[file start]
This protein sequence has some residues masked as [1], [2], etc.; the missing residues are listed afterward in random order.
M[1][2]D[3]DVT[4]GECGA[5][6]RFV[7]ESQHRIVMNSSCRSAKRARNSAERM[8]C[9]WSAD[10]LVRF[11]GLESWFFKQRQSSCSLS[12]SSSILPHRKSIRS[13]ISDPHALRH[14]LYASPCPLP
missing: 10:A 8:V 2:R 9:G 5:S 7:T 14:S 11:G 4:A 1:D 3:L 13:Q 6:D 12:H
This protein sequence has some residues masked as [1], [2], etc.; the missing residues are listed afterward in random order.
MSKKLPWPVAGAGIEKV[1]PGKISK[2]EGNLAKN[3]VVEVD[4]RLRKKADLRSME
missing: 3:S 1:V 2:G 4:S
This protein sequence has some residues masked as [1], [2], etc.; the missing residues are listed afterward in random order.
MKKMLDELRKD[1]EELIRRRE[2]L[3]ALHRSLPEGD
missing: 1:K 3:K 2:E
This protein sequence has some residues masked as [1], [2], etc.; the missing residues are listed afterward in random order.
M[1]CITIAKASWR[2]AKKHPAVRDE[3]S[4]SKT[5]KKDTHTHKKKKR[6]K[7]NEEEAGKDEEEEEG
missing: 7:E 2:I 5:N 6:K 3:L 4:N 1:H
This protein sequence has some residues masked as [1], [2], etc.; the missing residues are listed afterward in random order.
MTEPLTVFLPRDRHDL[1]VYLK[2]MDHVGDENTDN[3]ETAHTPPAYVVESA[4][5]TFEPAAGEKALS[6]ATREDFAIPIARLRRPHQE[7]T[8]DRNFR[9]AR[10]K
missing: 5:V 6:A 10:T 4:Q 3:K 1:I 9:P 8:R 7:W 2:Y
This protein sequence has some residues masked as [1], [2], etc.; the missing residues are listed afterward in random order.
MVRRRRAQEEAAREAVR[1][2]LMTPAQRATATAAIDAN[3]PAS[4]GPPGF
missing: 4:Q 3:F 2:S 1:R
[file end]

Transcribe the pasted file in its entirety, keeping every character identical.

This protein sequence has some residues masked as [1], [2], etc.; the missing residues are listed afterward in random order.
M[1][2]D[3]DVT[4]GECGA[5][6]RFV[7]ESQHRIVMNSSCRSAKRARNSAERM[8]C[9]WSAD[10]LVRF[11]GLESWFFKQRQSSCSLS[12]SSSILPHRKSIRS[13]ISDPHALRH[14]LYASPCPLP
missing: 10:A 8:V 2:R 9:G 5:S 7:T 14:S 11:G 4:A 1:D 3:L 13:Q 6:D 12:H
This protein sequence has some residues masked as [1], [2], etc.; the missing residues are listed afterward in random order.
MSKKLPWPVAGAGIEKV[1]PGKISK[2]EGNLAKN[3]VVEVD[4]RLRKKADLRSME
missing: 3:S 1:V 2:G 4:S
This protein sequence has some residues masked as [1], [2], etc.; the missing residues are listed afterward in random order.
MKKMLDELRKD[1]EELIRRRE[2]L[3]ALHRSLPEGD
missing: 1:K 3:K 2:E
This protein sequence has some residues masked as [1], [2], etc.; the missing residues are listed afterward in random order.
M[1]CITIAKASWR[2]AKKHPAVRDE[3]S[4]SKT[5]KKDTHTHKKKKR[6]K[7]NEEEAGKDEEEEEG
missing: 7:E 2:I 5:N 6:K 3:L 4:N 1:H
This protein sequence has some residues masked as [1], [2], etc.; the missing residues are listed afterward in random order.
MTEPLTVFLPRDRHDL[1]VYLK[2]MDHVGDENTDN[3]ETAHTPPAYVVESA[4][5]TFEPAAGEKALS[6]ATREDFAIPIARLRRPHQE[7]T[8]DRNFR[9]AR[10]K
missing: 5:V 6:A 10:T 4:Q 3:K 1:I 9:P 8:R 7:W 2:Y
This protein sequence has some residues masked as [1], [2], etc.; the missing residues are listed afterward in random order.
MVRRRRAQEEAAREAVR[1][2]LMTPAQRATATAAIDAN[3]PAS[4]GPPGF
missing: 4:Q 3:F 2:S 1:R